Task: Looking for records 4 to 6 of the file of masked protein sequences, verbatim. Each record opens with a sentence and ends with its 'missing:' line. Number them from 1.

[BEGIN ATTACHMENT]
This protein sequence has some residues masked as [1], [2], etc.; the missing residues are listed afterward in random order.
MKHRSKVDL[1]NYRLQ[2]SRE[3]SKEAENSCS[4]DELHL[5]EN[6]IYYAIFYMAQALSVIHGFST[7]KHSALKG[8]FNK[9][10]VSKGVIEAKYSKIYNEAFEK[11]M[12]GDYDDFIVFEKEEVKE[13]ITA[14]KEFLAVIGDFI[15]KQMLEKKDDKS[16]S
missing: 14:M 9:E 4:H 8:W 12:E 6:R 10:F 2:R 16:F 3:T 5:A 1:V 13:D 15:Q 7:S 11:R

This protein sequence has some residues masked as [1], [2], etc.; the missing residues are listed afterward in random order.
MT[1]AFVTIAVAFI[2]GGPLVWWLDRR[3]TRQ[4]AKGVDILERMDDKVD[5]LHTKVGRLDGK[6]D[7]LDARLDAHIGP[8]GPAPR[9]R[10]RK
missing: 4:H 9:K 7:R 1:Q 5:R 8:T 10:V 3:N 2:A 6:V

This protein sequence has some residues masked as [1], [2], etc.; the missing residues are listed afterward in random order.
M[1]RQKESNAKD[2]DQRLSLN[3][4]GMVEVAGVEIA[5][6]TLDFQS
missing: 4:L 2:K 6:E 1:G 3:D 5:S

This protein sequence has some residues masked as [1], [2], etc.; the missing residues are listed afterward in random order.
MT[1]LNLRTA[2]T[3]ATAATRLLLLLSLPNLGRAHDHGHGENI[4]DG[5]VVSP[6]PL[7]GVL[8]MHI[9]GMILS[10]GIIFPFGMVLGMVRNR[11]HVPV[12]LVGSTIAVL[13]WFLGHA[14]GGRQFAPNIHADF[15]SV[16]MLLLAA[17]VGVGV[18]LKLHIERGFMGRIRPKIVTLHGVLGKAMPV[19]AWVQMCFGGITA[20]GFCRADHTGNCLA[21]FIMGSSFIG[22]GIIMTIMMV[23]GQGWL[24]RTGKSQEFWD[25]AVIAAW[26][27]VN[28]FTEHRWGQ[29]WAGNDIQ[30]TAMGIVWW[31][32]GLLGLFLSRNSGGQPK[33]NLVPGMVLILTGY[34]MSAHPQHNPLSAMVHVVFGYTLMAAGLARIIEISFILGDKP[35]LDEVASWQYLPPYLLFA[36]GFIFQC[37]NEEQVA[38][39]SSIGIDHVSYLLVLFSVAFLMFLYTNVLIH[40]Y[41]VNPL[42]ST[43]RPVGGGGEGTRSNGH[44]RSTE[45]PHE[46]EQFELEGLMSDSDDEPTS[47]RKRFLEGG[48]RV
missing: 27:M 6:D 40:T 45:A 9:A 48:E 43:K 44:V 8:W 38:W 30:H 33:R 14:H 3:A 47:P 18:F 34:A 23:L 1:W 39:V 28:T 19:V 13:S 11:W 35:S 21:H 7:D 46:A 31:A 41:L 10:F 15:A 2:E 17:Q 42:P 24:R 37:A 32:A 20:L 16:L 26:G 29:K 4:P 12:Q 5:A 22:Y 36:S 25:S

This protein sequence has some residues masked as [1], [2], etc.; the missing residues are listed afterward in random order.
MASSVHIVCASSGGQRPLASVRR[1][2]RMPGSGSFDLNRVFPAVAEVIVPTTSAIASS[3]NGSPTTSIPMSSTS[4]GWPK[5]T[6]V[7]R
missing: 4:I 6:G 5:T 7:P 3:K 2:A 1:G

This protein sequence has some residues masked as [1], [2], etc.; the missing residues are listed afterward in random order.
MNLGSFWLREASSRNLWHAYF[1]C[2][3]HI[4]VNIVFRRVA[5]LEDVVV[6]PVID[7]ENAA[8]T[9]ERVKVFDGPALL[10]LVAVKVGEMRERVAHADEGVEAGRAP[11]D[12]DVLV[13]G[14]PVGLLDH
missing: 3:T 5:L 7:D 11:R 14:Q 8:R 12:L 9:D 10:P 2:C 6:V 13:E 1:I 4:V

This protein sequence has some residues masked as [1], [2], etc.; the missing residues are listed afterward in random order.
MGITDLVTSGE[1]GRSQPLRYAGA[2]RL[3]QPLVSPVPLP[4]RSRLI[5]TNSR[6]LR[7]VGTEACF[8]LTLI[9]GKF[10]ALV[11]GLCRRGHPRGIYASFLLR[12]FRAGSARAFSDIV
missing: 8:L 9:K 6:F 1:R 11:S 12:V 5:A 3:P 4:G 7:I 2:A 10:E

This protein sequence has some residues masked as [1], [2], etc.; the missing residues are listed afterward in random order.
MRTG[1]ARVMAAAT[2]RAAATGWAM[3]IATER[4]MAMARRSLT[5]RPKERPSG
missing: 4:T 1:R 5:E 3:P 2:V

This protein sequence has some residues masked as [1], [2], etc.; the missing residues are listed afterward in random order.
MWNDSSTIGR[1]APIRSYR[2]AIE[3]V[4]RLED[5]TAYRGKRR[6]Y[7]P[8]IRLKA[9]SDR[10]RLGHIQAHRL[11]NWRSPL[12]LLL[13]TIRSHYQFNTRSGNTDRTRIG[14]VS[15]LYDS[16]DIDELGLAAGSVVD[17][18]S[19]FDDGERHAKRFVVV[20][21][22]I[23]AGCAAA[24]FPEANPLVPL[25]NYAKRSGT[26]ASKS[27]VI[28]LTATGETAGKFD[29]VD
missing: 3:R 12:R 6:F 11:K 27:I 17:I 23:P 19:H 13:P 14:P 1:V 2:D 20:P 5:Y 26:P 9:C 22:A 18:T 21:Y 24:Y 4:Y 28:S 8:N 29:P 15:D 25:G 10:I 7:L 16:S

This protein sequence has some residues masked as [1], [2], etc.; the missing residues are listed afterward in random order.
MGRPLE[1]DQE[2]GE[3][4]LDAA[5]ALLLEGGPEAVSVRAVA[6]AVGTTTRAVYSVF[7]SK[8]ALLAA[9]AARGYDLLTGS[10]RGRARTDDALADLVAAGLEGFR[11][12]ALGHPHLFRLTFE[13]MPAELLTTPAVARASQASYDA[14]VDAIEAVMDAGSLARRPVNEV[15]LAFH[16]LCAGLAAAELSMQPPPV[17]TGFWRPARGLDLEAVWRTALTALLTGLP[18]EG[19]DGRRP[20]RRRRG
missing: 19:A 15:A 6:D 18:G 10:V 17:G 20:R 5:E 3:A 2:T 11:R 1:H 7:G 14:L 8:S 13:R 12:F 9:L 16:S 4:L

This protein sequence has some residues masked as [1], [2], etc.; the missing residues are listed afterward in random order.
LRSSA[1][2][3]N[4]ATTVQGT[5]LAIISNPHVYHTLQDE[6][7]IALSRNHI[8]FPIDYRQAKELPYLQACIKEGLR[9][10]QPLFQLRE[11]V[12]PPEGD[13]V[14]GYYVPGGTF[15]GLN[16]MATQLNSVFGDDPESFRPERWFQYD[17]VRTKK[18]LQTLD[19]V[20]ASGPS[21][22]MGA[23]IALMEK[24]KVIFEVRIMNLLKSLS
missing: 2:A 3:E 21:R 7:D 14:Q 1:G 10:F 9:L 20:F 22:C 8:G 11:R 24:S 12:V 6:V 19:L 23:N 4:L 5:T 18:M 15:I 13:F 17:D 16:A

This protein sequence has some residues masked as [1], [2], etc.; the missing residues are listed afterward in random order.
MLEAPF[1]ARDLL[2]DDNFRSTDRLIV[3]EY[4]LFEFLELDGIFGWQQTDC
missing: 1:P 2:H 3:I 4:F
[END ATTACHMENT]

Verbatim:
This protein sequence has some residues masked as [1], [2], etc.; the missing residues are listed afterward in random order.
MT[1]LNLRTA[2]T[3]ATAATRLLLLLSLPNLGRAHDHGHGENI[4]DG[5]VVSP[6]PL[7]GVL[8]MHI[9]GMILS[10]GIIFPFGMVLGMVRNR[11]HVPV[12]LVGSTIAVL[13]WFLGHA[14]GGRQFAPNIHADF[15]SV[16]MLLLAA[17]VGVGV[18]LKLHIERGFMGRIRPKIVTLHGVLGKAMPV[19]AWVQMCFGGITA[20]GFCRADHTGNCLA[21]FIMGSSFIG[22]GIIMTIMMV[23]GQGWL[24]RTGKSQEFWD[25]AVIAAW[26][27]VN[28]FTEHRWGQ[29]WAGNDIQ[30]TAMGIVWW[31][32]GLLGLFLSRNSGGQPK[33]NLVPGMVLILTGY[34]MSAHPQHNPLSAMVHVVFGYTLMAAGLARIIEISFILGDKP[35]LDEVASWQYLPPYLLFA[36]GFIFQC[37]NEEQVA[38][39]SSIGIDHVSYLLVLFSVAFLMFLYTNVLIH[40]Y[41]VNPL[42]ST[43]RPVGGGGEGTRSNGH[44]RSTE[45]PHE[46]EQFELEGLMSDSDDEPTS[47]RKRFLEGG[48]RV
missing: 27:M 6:D 40:T 45:A 9:A 48:E 43:K 44:V 8:W 38:W 30:H 33:R 14:H 3:A 47:P 18:F 34:A 23:L 1:W 39:V 28:T 19:V 13:S 11:W 35:S 21:H 7:D 46:A 31:A 41:L 10:F 15:A 2:E 17:Q 42:P 24:R 37:A 32:A 20:L 16:L 26:G 29:K 4:P 12:Q 5:A 22:Y 36:S 25:S

This protein sequence has some residues masked as [1], [2], etc.; the missing residues are listed afterward in random order.
MASSVHIVCASSGGQRPLASVRR[1][2]RMPGSGSFDLNRVFPAVAEVIVPTTSAIASS[3]NGSPTTSIPMSSTS[4]GWPK[5]T[6]V[7]R
missing: 4:I 6:G 5:T 7:P 3:K 2:A 1:G

This protein sequence has some residues masked as [1], [2], etc.; the missing residues are listed afterward in random order.
MNLGSFWLREASSRNLWHAYF[1]C[2][3]HI[4]VNIVFRRVA[5]LEDVVV[6]PVID[7]ENAA[8]T[9]ERVKVFDGPALL[10]LVAVKVGEMRERVAHADEGVEAGRAP[11]D[12]DVLV[13]G[14]PVGLLDH
missing: 3:T 5:L 7:D 11:R 14:Q 8:R 12:L 9:D 10:P 2:C 6:V 13:E 1:I 4:V